With Tesco for example he first invested in 2006, added some a bit later and really kicked up his stake dramatically in 2012 as they had their profit warning. He sold about a quarter in 2013 when he "soured somewhat on the company's then-management" and continued to sell throughout 2014 when the company's problems worsened by the month. By the time of writing his 2015 investor letter he was completely out and apologised it had taken him so long to conclude it was a poor investment at the price he had paid, "An attentive investor, I'm embarrassed to report, would have sold Tesco shares earlier. I made a big mistake with this investment by dawdling."

    His weighted-average hold period for the shares was much lower than ten years and he certainly didn't go through it "without looking at it or monitoring it for 10 years". He monitored it all the time even though it took a while to formulate his eventual conclusion as the information changed. Much of the investment was made in 2011-12 but he completed a substantial sell-down in 2013 with the balance disposed in 2014.

    So, he is not saying pick a company and be happy not to look at it or monitor it for a decade. He has said separately that you should think long term and try to buy things that you'd be happy to hold if the market shut down for ten years, and he has also said that if you aren't willing to hold something for ten years then don't buy it in the first place : investing is different from trading as you are taking lower risks with a longer intended hold period while in trading you are taking measured risks on a short term basis at a high enough volume to make money from lots of short and successful deals. It is generally easier to do the former.

    What you can infer from his quotes is that you should go into an investment purchase with a plan to be able to keep it. He says not to buy a share in a company if you wouldn't want to own the whole company. So of the two choices presented by the OP, he is one who buys with a plan to be able to keep something rather than a short term trader.

    But he has never said don't look at what you've bought; he would agree you shouldn't buy something you don't want to monitor, consider, review, re-evaluate. You should do not do a half-hearted review before buying, instead you should do good enough due diligence before buying that you would be comfortable as you can be of keeping it if you were forced to do that by a ten year market shutdown. But that is not to say that if you bought a billion quid of Tesco in 2012 you couldn't exit a third of a billion of it in 2013 after re-reviewing its prospects.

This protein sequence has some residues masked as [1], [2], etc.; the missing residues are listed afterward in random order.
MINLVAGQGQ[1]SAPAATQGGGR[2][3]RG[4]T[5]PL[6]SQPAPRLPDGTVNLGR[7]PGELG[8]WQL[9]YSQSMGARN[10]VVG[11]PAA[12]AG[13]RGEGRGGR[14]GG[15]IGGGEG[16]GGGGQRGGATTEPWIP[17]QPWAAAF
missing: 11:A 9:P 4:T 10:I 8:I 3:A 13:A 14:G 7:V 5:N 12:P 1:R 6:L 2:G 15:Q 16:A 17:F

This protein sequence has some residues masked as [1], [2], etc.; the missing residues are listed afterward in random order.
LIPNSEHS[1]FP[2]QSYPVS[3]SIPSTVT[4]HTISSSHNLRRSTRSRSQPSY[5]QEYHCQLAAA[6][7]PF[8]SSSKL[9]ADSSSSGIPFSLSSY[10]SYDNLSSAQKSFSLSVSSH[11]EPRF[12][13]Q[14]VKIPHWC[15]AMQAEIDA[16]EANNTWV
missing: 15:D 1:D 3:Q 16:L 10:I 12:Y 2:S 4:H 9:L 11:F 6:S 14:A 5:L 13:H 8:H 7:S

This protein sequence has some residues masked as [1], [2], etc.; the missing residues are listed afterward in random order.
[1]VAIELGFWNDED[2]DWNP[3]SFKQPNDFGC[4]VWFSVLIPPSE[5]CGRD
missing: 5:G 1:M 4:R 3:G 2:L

Don't make the mistake of thinking that Buffett says you should be happy not to monitor it for ten years. He has never said you should ignore it for ten years or be happy not to be able to monitor it. He employs people on large salaries to monitor everything and flag when something should be dumped.
    Last edited by bowlhead99; 06-02-2018 at 6:19 AM.
    • jungle jane
    • By jungle jane 6th Feb 18, 6:47 AM
    • 609 Posts
    • 1,773 Thanks
    jungle jane
    • #7
    • 6th Feb 18, 6:47 AM
    • #7
    • 6th Feb 18, 6:47 AM
    I'm not planning to sell mine - I've gone for the High Yield Portfolio approach in my ISAs. Not everything is a success (e.g. Carillion!) but the tax free dividends are starting to add up and will be useful as one source of revenue in a self funded early retirement.
    • Novice investor101
    • By Novice investor101 6th Feb 18, 7:40 AM
    • 141 Posts
    • 72 Thanks
    Novice investor101
    • #8
    • 6th Feb 18, 7:40 AM
    • #8
    • 6th Feb 18, 7:40 AM
    The only individual company shares I've ever owned were with the companies I've worked for through share save schemes. Tesco was one. The majority were given free & I did well to sell them before they really tanked. Today I invest in my current employer that runs a buy 1 get 2 free scheme. I plan on holding them for the 5 years until I can sell tax free & then offload them yearly for a nice bonus every year, probably to reinvest (or holidays).
    I've not got the time to research individual stocks & it's way outside my risk profile. I stick to globally diversified equity funds instead.
    • PeacefulWaters
    • By PeacefulWaters 6th Feb 18, 8:05 AM
    • 8,318 Posts
    • 10,656 Thanks
    PeacefulWaters
    • #9
    • 6th Feb 18, 8:05 AM
    • #9
    • 6th Feb 18, 8:05 AM
    I used to read the HBOS reports and accounts.

    I didn't bother in 2007. There was enough in there to suggest they weren't quite as blue chip as I thought.

    An 800p share price is probably trading at around 45p converted back from the current LBG value.

    I'd have sold some at least just by assessing the business lending pages of the R&A.